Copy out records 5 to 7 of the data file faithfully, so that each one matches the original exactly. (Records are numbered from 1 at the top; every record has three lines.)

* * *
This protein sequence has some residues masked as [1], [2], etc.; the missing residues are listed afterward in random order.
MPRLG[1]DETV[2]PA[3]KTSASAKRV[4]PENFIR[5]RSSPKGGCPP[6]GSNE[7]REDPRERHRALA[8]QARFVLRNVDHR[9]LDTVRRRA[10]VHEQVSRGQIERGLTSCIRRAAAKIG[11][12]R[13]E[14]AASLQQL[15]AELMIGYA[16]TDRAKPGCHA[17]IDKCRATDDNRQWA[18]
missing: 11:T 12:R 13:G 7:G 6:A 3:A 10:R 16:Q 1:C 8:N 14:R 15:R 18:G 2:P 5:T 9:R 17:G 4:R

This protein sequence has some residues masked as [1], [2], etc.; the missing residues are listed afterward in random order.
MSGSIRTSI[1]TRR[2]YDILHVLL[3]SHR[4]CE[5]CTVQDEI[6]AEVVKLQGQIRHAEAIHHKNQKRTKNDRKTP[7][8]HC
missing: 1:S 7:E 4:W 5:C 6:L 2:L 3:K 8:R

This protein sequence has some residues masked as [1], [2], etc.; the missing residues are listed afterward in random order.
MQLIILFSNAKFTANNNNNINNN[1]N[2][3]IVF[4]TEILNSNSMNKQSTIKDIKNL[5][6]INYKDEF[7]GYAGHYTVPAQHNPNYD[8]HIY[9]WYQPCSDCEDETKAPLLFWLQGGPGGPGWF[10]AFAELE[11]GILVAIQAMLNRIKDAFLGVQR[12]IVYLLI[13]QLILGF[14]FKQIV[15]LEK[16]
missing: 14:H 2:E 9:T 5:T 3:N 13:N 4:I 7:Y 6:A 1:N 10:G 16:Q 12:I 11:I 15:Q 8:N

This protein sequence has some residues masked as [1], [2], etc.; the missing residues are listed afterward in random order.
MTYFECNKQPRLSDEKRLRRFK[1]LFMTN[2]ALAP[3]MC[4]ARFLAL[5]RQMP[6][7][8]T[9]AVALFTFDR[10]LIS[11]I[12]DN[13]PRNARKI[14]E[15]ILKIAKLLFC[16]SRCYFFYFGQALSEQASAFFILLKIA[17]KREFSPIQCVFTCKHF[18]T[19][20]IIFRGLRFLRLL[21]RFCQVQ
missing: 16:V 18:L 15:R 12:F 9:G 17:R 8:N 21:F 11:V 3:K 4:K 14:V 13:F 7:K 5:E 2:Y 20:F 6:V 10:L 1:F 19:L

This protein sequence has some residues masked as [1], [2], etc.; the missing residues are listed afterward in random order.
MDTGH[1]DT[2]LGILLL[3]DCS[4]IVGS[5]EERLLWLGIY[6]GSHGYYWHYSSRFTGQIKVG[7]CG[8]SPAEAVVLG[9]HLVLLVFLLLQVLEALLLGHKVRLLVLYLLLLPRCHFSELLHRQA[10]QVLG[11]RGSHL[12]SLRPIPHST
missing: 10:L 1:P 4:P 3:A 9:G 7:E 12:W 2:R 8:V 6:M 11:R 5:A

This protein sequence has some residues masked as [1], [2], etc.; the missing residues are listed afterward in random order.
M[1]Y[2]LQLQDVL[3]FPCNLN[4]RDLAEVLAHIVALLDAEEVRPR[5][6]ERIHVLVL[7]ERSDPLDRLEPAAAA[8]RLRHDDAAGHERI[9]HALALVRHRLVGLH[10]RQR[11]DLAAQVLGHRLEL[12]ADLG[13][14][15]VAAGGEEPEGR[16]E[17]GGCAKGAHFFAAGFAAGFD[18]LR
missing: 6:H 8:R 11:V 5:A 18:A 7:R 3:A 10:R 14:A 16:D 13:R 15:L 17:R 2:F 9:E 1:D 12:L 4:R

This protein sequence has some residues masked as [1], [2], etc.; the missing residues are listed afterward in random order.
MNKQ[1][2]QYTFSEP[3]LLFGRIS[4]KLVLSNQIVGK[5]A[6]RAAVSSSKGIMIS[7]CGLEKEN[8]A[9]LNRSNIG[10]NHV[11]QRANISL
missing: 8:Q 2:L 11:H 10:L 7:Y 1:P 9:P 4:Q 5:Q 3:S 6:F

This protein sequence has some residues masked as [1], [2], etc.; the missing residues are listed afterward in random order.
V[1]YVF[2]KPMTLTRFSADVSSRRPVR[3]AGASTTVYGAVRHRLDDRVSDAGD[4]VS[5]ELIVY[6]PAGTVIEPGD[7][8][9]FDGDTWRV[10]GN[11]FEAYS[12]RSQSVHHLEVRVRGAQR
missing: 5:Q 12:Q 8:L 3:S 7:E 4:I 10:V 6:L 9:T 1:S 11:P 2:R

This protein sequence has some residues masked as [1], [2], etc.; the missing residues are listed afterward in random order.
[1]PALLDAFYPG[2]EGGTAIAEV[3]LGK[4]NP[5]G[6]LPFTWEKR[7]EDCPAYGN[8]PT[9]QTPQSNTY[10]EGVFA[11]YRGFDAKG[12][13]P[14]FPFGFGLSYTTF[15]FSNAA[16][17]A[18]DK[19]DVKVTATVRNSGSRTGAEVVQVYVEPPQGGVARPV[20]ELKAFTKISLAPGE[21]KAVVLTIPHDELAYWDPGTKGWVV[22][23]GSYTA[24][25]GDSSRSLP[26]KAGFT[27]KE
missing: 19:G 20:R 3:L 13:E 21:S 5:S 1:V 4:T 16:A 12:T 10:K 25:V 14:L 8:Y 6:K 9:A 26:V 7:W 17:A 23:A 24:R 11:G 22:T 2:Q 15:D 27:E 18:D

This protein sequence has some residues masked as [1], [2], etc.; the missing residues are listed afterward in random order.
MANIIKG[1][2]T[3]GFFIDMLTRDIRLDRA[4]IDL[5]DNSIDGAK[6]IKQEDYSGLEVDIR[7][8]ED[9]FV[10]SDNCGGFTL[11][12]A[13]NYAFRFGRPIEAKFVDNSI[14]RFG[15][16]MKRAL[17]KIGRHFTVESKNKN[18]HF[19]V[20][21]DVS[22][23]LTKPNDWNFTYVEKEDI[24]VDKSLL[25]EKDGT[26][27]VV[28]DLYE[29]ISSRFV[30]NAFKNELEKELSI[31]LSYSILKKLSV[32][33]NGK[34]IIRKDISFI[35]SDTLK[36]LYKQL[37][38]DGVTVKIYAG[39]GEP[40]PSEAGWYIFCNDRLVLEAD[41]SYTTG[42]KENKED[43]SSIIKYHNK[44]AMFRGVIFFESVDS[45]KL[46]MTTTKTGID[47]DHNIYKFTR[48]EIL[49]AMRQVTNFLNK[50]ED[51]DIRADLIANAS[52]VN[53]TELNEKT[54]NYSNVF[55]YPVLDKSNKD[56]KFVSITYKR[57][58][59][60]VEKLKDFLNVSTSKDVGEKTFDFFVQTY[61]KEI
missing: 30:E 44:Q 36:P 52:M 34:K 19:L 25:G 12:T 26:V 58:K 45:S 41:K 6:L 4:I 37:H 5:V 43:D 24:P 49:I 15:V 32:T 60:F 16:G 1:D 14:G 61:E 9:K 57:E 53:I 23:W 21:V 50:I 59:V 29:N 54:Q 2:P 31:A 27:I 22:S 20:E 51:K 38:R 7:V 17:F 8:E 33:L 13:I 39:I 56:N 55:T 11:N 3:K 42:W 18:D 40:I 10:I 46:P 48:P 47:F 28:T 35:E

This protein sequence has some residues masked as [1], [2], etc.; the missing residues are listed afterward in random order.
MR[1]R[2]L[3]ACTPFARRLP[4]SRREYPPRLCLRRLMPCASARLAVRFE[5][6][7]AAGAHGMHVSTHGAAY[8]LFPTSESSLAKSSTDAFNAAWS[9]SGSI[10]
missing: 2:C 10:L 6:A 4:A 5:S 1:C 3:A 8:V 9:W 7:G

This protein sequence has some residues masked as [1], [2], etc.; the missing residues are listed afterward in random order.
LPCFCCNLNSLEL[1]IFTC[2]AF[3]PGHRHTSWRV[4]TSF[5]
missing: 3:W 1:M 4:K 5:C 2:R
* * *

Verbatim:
This protein sequence has some residues masked as [1], [2], etc.; the missing residues are listed afterward in random order.
MDTGH[1]DT[2]LGILLL[3]DCS[4]IVGS[5]EERLLWLGIY[6]GSHGYYWHYSSRFTGQIKVG[7]CG[8]SPAEAVVLG[9]HLVLLVFLLLQVLEALLLGHKVRLLVLYLLLLPRCHFSELLHRQA[10]QVLG[11]RGSHL[12]SLRPIPHST
missing: 10:L 1:P 4:P 3:A 9:G 7:E 12:W 2:R 8:V 6:M 11:R 5:A

This protein sequence has some residues masked as [1], [2], etc.; the missing residues are listed afterward in random order.
M[1]Y[2]LQLQDVL[3]FPCNLN[4]RDLAEVLAHIVALLDAEEVRPR[5][6]ERIHVLVL[7]ERSDPLDRLEPAAAA[8]RLRHDDAAGHERI[9]HALALVRHRLVGLH[10]RQR[11]DLAAQVLGHRLEL[12]ADLG[13][14][15]VAAGGEEPEGR[16]E[17]GGCAKGAHFFAAGFAAGFD[18]LR
missing: 6:H 8:R 11:V 5:A 18:A 7:R 3:A 10:R 14:A 16:D 13:R 15:L 17:R 2:F 9:E 1:D 12:L 4:R

This protein sequence has some residues masked as [1], [2], etc.; the missing residues are listed afterward in random order.
MNKQ[1][2]QYTFSEP[3]LLFGRIS[4]KLVLSNQIVGK[5]A[6]RAAVSSSKGIMIS[7]CGLEKEN[8]A[9]LNRSNIG[10]NHV[11]QRANISL
missing: 8:Q 2:L 11:H 10:L 7:Y 1:P 9:P 4:Q 5:Q 3:S 6:F